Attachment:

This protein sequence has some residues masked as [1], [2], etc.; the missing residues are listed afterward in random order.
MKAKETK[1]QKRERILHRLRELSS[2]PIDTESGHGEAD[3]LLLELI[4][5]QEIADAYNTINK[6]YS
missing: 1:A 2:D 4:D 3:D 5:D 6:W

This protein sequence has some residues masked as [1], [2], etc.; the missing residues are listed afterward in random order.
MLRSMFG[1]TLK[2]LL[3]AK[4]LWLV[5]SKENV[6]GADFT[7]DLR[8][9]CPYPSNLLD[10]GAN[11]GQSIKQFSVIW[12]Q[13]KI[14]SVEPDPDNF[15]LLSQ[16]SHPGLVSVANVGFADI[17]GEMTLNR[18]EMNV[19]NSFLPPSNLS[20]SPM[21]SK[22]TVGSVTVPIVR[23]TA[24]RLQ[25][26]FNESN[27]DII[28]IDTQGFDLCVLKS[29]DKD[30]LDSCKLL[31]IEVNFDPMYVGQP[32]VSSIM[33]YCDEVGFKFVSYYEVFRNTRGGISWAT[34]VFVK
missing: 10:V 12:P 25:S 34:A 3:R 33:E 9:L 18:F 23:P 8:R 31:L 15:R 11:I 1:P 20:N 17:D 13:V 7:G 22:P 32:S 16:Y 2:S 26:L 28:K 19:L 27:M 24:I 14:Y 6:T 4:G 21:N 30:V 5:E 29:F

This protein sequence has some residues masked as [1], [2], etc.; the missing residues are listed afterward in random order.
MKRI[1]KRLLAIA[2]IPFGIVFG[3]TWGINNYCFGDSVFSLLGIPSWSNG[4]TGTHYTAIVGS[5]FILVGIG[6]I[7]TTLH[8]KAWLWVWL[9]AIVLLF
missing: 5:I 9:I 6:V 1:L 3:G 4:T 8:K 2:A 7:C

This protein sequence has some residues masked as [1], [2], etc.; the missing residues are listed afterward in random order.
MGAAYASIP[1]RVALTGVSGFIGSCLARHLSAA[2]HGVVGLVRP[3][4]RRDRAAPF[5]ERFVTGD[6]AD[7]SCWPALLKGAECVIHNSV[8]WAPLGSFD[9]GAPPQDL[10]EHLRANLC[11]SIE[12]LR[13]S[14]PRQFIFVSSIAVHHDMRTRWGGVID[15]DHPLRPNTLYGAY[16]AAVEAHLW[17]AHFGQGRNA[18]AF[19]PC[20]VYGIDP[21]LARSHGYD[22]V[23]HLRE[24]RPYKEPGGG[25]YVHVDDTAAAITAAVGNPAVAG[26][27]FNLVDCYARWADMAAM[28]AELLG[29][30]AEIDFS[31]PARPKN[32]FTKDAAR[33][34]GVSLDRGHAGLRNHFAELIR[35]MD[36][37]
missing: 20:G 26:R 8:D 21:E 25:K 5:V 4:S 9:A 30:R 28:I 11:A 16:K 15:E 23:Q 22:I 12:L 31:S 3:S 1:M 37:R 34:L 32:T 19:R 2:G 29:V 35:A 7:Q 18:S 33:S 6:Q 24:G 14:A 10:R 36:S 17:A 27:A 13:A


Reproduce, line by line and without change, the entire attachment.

This protein sequence has some residues masked as [1], [2], etc.; the missing residues are listed afterward in random order.
MKAKETK[1]QKRERILHRLRELSS[2]PIDTESGHGEAD[3]LLLELI[4][5]QEIADAYNTINK[6]YS
missing: 1:A 2:D 4:D 3:D 5:D 6:W

This protein sequence has some residues masked as [1], [2], etc.; the missing residues are listed afterward in random order.
MLRSMFG[1]TLK[2]LL[3]AK[4]LWLV[5]SKENV[6]GADFT[7]DLR[8][9]CPYPSNLLD[10]GAN[11]GQSIKQFSVIW[12]Q[13]KI[14]SVEPDPDNF[15]LLSQ[16]SHPGLVSVANVGFADI[17]GEMTLNR[18]EMNV[19]NSFLPPSNLS[20]SPM[21]SK[22]TVGSVTVPIVR[23]TA[24]RLQ[25][26]FNESN[27]DII[28]IDTQGFDLCVLKS[29]DKD[30]LDSCKLL[31]IEVNFDPMYVGQP[32]VSSIM[33]YCDEVGFKFVSYYEVFRNTRGGISWAT[34]VFVK
missing: 10:V 12:P 25:S 34:A 3:R 33:E 9:L 18:F 23:P 8:R 31:L 15:R 11:I 1:P 20:N 17:D 13:V 7:G 22:P 32:S 16:Y 2:S 26:L 28:K 19:L 27:M 24:I 14:Y 6:T 4:G 21:N 30:V 5:E 29:F

This protein sequence has some residues masked as [1], [2], etc.; the missing residues are listed afterward in random order.
MKRI[1]KRLLAIA[2]IPFGIVFG[3]TWGINNYCFGDSVFSLLGIPSWSNG[4]TGTHYTAIVGS[5]FILVGIG[6]I[7]TTLH[8]KAWLWVWL[9]AIVLLF
missing: 5:I 9:I 6:V 1:L 3:G 4:T 8:K 2:A 7:C

This protein sequence has some residues masked as [1], [2], etc.; the missing residues are listed afterward in random order.
MGAAYASIP[1]RVALTGVSGFIGSCLARHLSAA[2]HGVVGLVRP[3][4]RRDRAAPF[5]ERFVTGD[6]AD[7]SCWPALLKGAECVIHNSV[8]WAPLGSFD[9]GAPPQDL[10]EHLRANLC[11]SIE[12]LR[13]S[14]PRQFIFVSSIAVHHDMRTRWGGVID[15]DHPLRPNTLYGAY[16]AAVEAHLW[17]AHFGQGRNA[18]AF[19]PC[20]VYGIDP[21]LARSHGYD[22]V[23]HLRE[24]RPYKEPGGG[25]YVHVDDTAAAITAAVGNPAVAG[26][27]FNLVDCYARWADMAAM[28]AELLG[29][30]AEIDFS[31]PARPKN[32]FTKDAAR[33][34]GVSLDRGHAGLRNHFAELIR[35]MD[36][37]
missing: 20:G 26:R 8:D 21:E 25:K 5:V 4:S 9:A 30:R 28:I 11:A 16:K 15:E 23:Q 22:I 12:L 31:S 3:S 1:M 37:R 34:L 32:T 19:R 2:G 29:V 35:A 7:Q 18:S 33:S 6:Q 24:G 14:A 10:R 36:S 17:A 27:A 13:A